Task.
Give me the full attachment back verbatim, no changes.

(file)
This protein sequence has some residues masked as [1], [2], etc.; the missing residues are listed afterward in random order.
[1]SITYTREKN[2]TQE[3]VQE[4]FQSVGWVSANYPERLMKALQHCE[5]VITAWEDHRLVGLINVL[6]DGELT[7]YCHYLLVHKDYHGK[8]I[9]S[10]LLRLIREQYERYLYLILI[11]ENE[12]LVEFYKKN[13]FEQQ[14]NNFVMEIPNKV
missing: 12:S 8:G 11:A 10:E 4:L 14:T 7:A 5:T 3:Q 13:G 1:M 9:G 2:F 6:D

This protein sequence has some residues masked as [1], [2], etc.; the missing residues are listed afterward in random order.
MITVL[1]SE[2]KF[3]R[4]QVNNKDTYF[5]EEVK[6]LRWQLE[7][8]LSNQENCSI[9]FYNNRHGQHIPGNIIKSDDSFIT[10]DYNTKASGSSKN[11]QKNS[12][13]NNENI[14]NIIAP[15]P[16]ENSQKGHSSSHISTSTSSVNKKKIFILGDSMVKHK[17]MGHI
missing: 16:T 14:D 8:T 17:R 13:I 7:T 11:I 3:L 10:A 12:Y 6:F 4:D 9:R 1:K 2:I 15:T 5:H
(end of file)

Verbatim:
This protein sequence has some residues masked as [1], [2], etc.; the missing residues are listed afterward in random order.
[1]SITYTREKN[2]TQE[3]VQE[4]FQSVGWVSANYPERLMKALQHCE[5]VITAWEDHRLVGLINVL[6]DGELT[7]YCHYLLVHKDYHGK[8]I[9]S[10]LLRLIREQYERYLYLILI[11]ENE[12]LVEFYKKN[13]FEQQ[14]NNFVMEIPNKV
missing: 12:S 8:G 11:A 10:E 4:L 14:T 7:A 5:T 3:Q 13:G 1:M 9:G 2:F 6:D

This protein sequence has some residues masked as [1], [2], etc.; the missing residues are listed afterward in random order.
MITVL[1]SE[2]KF[3]R[4]QVNNKDTYF[5]EEVK[6]LRWQLE[7][8]LSNQENCSI[9]FYNNRHGQHIPGNIIKSDDSFIT[10]DYNTKASGSSKN[11]QKNS[12][13]NNENI[14]NIIAP[15]P[16]ENSQKGHSSSHISTSTSSVNKKKIFILGDSMVKHK[17]MGHI
missing: 16:T 14:D 8:T 17:R 13:I 7:T 11:I 3:L 10:A 12:Y 6:F 4:D 9:R 1:K 2:I 15:T 5:H